To ISA or to SIPP, or to do both, that is the question? Thoughts of Saltydog Investor

These are not investments in their own right, but are tax wrappers which if used properly allow you to influence how much tax you will pay to the government when the time comes to avail yourself of the proceeds.

I am sure that if you subscribe to Saltydog you will be as familiar as I am, if not more so, with the opportunities on offer from the use of these wrappers.

Using a SIPP gives an upfront bonus from the government of 20% for basic rate tax-payers and 40% for higher rate earners. In the first case, for every £800 saved it is turned into £1000, and in the second case £600 is turned into £1000. When you reach retirement age you can then drawdown 25% of the total pot tax free, and the balance is treated as taxable income.

The ISA method works the opposite way around. The government makes no upfront contribution to your savings, but you can drawdown from your ISA savings including any gains, without incurring a tax charge. It should also not be necessary to include this in your tax return.

The maximum amount that can be saved in a SIPP each year varies from individual to individual according to salary and circumstances, and probably needs checking by an accountant. The ISA maximum amount is straightforward and the same for everyone – it is currently £20,000 per annum.

Towards the end of my working life, I was extremely fortunate to be able to invest the annual maximum allowed into each of these types of tax wrapper. This has meant that I am now able to take from the SIPP up to the maximum annual personal allowance and then top up our needs from the ISA. This approach has reduced my annual tax bill to zero.

At long last, after years of my companies creating millions for the taxman, it is payback time!

At long last, after years of my companies creating millions for the taxman, it is payback time!

The only reason that I have written about this subject now, is because of the economic situation that the country currently finds itself in owing to the financial action taken to relieve the effects of Covid-19 on the finances of businesses and the working population.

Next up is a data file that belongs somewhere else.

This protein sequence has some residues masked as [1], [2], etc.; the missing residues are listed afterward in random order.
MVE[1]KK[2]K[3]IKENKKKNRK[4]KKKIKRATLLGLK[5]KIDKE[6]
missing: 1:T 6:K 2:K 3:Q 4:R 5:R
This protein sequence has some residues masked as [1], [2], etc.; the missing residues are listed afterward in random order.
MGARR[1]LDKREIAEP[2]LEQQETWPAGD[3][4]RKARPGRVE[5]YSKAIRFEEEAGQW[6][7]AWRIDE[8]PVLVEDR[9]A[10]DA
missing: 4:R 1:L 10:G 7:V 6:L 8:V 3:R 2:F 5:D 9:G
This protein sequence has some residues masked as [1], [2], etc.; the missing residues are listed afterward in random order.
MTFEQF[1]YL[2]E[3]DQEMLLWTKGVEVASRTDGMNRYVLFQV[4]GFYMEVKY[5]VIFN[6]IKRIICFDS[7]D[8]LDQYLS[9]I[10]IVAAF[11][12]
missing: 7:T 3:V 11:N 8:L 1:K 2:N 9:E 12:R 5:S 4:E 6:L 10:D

One of the ways that the Chancellor might claw back some of the country’s debts might be to cancel this tax bonus in the future. If he takes this action, hopefully it will not be retrospective.

Certainly, this is a giveaway that most of the population would feel has always been a gift to the wealthy, so they would not be shedding any tears!

If there is any truth in this it could be the time to make sure that you not only have your SIPP covered but also your ISA – which tends to be the poor relation.

Back to more mundane things like our actual investment sectors. Well, I am still sticking with the green/clean, sustainable, and some technology funds, and of course the hydrogen shares.

These funds are making large gains and the hydrogen shares are doubling and trebling, so not much to cry about there.

I have been asked by many people when should they sell and secure the gain. Of course I do not know the answer to that question.

I can say that when the earth was young and dinosaurs roamed the earth, I bought ASOS shares and Hargreaves Lansdown when they were valued in pennies and I sold them when they were both around the pound mark, thinking that I had done very well which of course I had.

But not as well as I might have done when they were latterly valued in tens of pounds. So good luck with that one!


Founder & Chairman
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Saltydog Investor Ltd is not authorised or regulated by the Financial Conduct Authority, and does not provide financial advice. Any information you use, or guidance you follow, is entirely at your own risk.

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